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Rough Green Snake

Rough Green Snake
Opheodryas aestivus

Smooth and Rough Green Snakes are becoming a popular species to keep. Unlike most snakes that need to be feed on mice, these eat live insects. If you keep lizards, why not try keeping one.

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What does the Smooth Green Snake look like?

This slim, smooth grass snake is bright green in colour, with yellow on the underside and along the mouth. Their eyes are very distinctive and seem to stand out. When adult, they reach a size of 650mm (25.5"). Their tail is very long and thin, which helps them to grip around plants while searching for food.

I have to say, these snakes are very nice looking!

Where are Smooth Green Snakes it from?

They range from southeast America and northeast Canada.

You will find this snake in bushes and grass in lush semi-moist areas. They need a daytime temperature of 25-30C (77-86F) with a drop down to 20C (68F) during the night. Spray lightly twice per day to maintain a humidity of 70-80%, make sure there is a dry area. Provide a tray with moist peat and moss, this will help with the humidity levels.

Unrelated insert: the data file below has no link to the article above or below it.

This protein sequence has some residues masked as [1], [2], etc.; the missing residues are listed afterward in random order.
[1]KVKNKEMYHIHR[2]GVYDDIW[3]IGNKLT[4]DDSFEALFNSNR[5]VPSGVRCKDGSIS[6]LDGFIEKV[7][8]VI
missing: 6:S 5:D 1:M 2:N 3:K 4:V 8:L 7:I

What a nice looking grass snake!

Are Smooth Green Snakes easy to keep?

Yes, as long as you have the correct set up. Due to this species mainly being wild collected, you should have a closest to possible set-up and try not to disturb them too much. As they become settled and are feeding you can slowly get them use to be handled, but I'll warn you, they can be fast!

Providing them with a well-planted terrarium, a large water area and as mentioned above, a tray with peat and moss. Artificial plants can be used, but I feel that this species of snake would do better with real plants and branches. They hide in wait for passing food in between the plants or sometimes in the substrate.

For food, no more defrosting mice, these eat live insects with the occasional small lizard and amphibian. It's best to vary their diet as best as you can via commercial live foods or by collecting your own. They will eat spiders, but try not to feed them too many. If they refuse one insect, try another species.

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